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In-Depth Information
The server needs to keep the connection open to the client,
and it must send the client a header with the mime type
text/event-stream .
The server needs to send new messages as such:
id: 1\n
data: { “semiment”: “like”, “time”: “2011-06-23 16:43:23”
¬ }\n\n
Two new lines indicate the end of the message. If we were
sending just plain sentences (rather than JSON in Bruce's case),
the API supports sending multiple lines as such:
data: Here's my first really, really, really long line,
¬ but -\n
data: I've not just finished there, I've got more to
¬ say.\n\n
data: Since I follow two blank lines, I'm an entirely new
¬ message\n\n
In the example above, only two messages would be sent. Also
notice that I'm not using any IDs either—they're not mandatory,
but if you want to support the picking up where you dropped off
feature, you'll want to include the IDs.
A simple EventSource server
What follows is some very simple Node.js code to accept con-
nections to an EventSource -based server and send messages.
Again, it's beyond the scope of this topic to explain the server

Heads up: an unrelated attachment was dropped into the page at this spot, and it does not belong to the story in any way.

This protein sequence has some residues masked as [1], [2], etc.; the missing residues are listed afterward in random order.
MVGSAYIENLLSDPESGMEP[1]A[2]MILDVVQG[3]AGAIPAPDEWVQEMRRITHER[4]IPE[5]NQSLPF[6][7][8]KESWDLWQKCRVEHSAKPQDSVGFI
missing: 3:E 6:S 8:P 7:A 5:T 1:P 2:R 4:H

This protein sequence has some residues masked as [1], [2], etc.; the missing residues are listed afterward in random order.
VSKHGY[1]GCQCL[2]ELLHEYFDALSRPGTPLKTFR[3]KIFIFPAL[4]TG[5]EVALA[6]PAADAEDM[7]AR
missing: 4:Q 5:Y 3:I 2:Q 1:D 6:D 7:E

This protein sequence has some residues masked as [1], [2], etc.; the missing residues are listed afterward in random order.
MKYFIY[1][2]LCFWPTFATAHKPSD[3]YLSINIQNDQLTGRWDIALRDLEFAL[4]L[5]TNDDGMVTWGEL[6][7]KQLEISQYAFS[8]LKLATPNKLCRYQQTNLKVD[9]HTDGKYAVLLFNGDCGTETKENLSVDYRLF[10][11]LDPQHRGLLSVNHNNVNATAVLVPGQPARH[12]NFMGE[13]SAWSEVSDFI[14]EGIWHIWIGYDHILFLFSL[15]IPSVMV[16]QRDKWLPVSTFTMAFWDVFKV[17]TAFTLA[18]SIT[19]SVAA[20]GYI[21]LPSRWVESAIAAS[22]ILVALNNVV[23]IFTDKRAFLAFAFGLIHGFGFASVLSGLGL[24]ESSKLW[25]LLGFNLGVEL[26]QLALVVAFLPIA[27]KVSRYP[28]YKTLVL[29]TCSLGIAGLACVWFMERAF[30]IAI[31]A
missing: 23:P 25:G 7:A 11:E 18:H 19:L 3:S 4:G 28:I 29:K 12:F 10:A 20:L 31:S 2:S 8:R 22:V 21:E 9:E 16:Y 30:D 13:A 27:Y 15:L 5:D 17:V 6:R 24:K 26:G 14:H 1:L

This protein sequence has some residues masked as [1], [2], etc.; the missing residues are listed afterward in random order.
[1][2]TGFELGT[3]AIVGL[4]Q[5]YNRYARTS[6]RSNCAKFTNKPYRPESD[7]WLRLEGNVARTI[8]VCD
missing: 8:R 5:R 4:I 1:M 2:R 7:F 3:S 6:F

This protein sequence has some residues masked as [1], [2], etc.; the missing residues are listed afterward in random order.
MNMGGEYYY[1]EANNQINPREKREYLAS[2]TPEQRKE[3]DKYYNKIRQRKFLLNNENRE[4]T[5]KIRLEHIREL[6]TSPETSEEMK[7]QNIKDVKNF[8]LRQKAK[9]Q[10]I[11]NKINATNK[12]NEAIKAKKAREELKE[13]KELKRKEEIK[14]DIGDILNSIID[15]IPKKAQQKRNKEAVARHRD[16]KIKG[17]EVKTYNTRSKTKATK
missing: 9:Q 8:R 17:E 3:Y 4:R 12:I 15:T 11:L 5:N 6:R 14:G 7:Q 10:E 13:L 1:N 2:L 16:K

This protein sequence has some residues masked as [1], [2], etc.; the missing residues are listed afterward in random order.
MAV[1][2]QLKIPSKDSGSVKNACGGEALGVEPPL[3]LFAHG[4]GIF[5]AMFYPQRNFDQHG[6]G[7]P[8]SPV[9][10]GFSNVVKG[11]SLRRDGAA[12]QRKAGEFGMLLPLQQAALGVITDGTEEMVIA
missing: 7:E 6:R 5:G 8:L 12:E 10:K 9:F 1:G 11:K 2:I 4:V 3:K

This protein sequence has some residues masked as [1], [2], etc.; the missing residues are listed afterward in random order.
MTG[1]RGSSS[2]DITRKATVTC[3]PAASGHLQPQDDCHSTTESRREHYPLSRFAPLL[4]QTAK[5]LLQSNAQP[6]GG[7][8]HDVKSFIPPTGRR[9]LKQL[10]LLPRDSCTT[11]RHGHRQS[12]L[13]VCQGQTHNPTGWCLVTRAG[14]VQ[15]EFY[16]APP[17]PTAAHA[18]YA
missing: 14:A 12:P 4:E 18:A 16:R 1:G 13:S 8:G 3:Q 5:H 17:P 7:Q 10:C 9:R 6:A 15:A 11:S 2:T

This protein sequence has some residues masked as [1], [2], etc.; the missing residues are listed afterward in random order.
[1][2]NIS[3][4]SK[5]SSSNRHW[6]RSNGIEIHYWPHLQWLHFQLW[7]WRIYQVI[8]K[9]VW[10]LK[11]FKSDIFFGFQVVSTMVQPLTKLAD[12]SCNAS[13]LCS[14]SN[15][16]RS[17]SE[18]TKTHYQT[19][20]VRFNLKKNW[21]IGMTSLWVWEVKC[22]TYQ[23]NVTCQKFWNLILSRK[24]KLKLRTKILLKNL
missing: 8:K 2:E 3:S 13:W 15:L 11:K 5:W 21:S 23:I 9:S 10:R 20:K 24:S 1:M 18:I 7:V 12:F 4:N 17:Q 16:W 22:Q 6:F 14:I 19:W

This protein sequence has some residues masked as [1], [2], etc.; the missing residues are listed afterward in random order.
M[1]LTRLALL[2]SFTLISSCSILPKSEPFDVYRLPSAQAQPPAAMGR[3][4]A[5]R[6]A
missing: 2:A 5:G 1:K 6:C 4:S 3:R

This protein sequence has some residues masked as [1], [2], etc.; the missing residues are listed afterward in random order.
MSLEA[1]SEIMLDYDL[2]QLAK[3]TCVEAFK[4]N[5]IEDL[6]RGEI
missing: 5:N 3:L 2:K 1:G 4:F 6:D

logic, but it should give you a starting point. I've also simplified
the solution so the server just notifies connected users about
the user agent string of other visitors that are currently con-
nected to the same service. We'll keep Bruce's special toy chart-
ing experiment for another day!
/** When they create a new Event Source */
response.writeHead(200, {'Content-Type':
¬ 'text/event-stream', 'Cache-Control': 'no-cache'});
// get the last event id and coerce to a number
var lastId = req.headers['last-event-id']*1;
if (lastId) {
for (var i = lastId; i < eventId; i++) {
response.write('data: ' + JSON.stringify
¬ (history[eventId]) + '\nid: ' + eventId + '\n\n');
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